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Abstract

Sobrato Early Academic Language (SEAL) was founded in 2008 with the mission to improve outcomes for Dual Language Learners (DLLs) and English Learners (ELs). DLLs/ELs are a sizable population that is marginalized and underserved in California’s schools. Twice as likely to drop out of high school as their peers who are native English speakers (Callahan, 2005), DLLs/ELs constitute almost 20% of California’s K–12 population. SEAL believes that inequities faced by California’s DLLs/ELs are largely the result of linguicism, a set of ideologies, structures, and practices used to legitimate and reproduce inequities between groups on the basis of language (Skutnabb-Kangas, Linguicism. The encyclopedia of applied linguistics. Blackwell, 2015). While linguicism is clearly linked to and intertwined with racism, it also exists in its own right as an explicit ideology as well as a set of structures and policies that have real, material effects on the lives of millions of children across California. Thus, SEAL works from a systems-change perspective to dismantle linguistic ideologies, policies, and practices across California’s school system. Our well-elaborated professional development model and 12 years of experience in schools enable us to address linguicism within classrooms, schools, districts, and the broader school system.

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Notes

  1. 1.

    While the overwhelming majority of California’s DLLs/ELs have a home language of Spanish, over 70 different language groups are represented in the school-age population (California Department of Education, 2020a).

  2. 2.

    To date we have reached 50,000 students and trained 1600 teachers.

  3. 3.

    TK stands for Transitional Kindergarten, which is the first year of a two-year kindergarten program that uses a modified kindergarten curriculum. California’s TK program was established in 2010 (California Department of Education, 2020b). In a few of our partner school districts, preschool (PK) and TK classes are offered; however, all school districts that offer kindergarten, must also offer a TK program.

  4. 4.

    A Long-Term English Learner is a student who has been enrolled in school in the United States for more than six years and has not attained sufficient proficiency in English to be reclassified. These students incur major academic deficiencies.

  5. 5.

    This is what the model looked like pre-pandemic. We have shifted to virtual trainings for the time-being and are building out our infrastructure to permanently deliver our model through blended methods.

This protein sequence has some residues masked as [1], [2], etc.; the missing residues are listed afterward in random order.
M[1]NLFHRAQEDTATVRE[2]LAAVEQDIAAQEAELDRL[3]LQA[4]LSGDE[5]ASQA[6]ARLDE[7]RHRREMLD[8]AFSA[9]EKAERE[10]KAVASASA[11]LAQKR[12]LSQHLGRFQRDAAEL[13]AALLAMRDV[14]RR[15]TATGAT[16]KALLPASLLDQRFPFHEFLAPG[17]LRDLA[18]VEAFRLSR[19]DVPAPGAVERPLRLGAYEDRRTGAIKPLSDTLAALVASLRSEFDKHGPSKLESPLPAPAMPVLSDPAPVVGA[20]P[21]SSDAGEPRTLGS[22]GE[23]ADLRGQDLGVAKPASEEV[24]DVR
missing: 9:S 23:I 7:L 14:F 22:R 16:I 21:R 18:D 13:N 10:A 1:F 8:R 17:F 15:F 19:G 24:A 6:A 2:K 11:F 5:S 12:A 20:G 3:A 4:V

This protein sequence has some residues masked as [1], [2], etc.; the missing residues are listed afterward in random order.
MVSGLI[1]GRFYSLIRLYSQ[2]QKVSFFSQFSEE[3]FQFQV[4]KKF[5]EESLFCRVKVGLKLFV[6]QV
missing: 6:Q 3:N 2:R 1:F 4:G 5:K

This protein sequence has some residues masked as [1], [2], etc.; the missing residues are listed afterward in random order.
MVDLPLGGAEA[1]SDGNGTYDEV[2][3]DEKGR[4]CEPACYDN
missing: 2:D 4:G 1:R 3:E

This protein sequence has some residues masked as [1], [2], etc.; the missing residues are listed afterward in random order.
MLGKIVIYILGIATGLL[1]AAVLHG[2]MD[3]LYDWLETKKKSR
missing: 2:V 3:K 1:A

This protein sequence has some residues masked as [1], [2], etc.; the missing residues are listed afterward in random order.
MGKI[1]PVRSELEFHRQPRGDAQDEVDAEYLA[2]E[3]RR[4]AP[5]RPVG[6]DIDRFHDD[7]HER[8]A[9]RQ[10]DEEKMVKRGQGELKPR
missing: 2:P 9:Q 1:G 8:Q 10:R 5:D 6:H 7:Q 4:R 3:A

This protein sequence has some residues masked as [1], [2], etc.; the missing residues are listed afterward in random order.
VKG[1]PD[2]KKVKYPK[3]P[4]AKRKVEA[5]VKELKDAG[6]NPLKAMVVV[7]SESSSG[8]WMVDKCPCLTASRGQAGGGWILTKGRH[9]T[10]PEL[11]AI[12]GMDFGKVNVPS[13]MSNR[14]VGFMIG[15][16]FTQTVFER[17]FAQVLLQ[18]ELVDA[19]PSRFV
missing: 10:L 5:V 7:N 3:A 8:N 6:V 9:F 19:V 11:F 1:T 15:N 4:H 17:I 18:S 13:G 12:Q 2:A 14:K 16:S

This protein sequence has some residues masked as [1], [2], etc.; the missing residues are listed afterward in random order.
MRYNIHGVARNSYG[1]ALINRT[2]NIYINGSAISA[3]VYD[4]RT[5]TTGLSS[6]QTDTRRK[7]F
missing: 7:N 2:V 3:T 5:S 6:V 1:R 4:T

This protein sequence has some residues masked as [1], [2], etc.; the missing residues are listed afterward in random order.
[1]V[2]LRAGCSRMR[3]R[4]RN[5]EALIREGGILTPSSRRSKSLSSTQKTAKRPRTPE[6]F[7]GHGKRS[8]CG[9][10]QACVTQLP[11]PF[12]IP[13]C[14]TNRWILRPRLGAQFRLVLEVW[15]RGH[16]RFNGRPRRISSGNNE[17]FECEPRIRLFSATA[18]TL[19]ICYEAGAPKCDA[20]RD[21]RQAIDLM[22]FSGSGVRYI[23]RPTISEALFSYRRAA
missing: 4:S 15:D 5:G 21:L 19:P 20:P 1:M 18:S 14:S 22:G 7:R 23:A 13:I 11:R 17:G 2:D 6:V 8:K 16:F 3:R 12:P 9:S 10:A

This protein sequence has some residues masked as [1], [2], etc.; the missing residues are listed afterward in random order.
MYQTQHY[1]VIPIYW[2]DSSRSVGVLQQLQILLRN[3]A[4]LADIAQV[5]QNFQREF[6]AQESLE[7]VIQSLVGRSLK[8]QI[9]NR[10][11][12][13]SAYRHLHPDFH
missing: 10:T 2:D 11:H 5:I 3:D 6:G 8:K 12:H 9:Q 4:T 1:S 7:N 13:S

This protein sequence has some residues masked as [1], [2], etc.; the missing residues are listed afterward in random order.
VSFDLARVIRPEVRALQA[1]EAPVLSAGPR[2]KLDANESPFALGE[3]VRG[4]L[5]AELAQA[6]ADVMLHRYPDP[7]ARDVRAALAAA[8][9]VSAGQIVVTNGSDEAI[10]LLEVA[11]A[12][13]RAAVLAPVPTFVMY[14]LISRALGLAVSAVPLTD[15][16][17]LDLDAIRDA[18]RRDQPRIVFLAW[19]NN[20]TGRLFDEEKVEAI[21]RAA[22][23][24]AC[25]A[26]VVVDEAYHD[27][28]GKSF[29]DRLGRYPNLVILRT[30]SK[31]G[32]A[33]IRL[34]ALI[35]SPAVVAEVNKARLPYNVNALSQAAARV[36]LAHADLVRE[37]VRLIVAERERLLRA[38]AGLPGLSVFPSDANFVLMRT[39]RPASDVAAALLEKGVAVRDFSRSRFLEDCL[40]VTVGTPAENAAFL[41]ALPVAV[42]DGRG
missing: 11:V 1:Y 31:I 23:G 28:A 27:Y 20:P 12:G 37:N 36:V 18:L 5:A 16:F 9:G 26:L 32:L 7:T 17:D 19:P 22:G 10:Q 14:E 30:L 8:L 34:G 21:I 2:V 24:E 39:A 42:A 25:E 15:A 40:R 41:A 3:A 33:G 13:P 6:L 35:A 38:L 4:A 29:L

6. 6.

    For an in-depth description of the SEAL model, including foundations, pillars and practices, see our publications: Preschool, TK-3, 4-6.

  7. 7.

    Structured English Immersion is a classroom setting for English learners in which nearly all classroom instruction is provided in English but with a curriculum and presentation designed for pupils who are learning English.

  8. 8.

    In 2012, California became the first state in the nation to establish a Seal of Biliteracy award to students who have attained proficiency in two or more languages at high school graduation.

  9. 9.

    Because of their greater baseline awareness of issues related to language and power, bilingual teachers tend to be excited about this work. However, while this work is perhaps even more crucial for Structured English Immersion (SEI) classrooms (where the vast majority of our DLLs/ELs are educated), that population of teachers tends to be a bit more resistant—or at least in greater need of background information and education. SEAL is in the process of building out these kinds of trainings for teachers of classrooms that are officially English Only.

  10. 10.

    “There are various definitions for “Testimonio,” a research methodology developed in Latin America, including a witness or first-person account created by someone who has faced instances of oppression or marginalization (Passos DeNicola et al., 2015).

  11. 11.

    Persona Dolls were created by the Pacific Oaks Anti-Bias Curriculum early childhood education project. This anti-bias curriculum has grown into an international movement—teachers in South Africa, for example, used persona dolls to help young children talk about race in the aftermath of apartheid. The dolls themselves are modeled after real children, and as such have a variety of skin colors, hair types and facial features that reflect a large variety of ethnicities.

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Correspondence to Joanna Meadvin .

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Meadvin, J. et al. (2022). Antilinguicist Schools, Antilinguicist Systems. In: Johnson, K.F., Sparkman-Key, N.M., Meca, A., Tarver, S.Z. (eds) Developing Anti-Racist Practices in the Helping Professions: Inclusive Theory, Pedagogy, and Application. Palgrave Macmillan, Cham. https://doi.org/10.1007/978-3-030-95451-2_4

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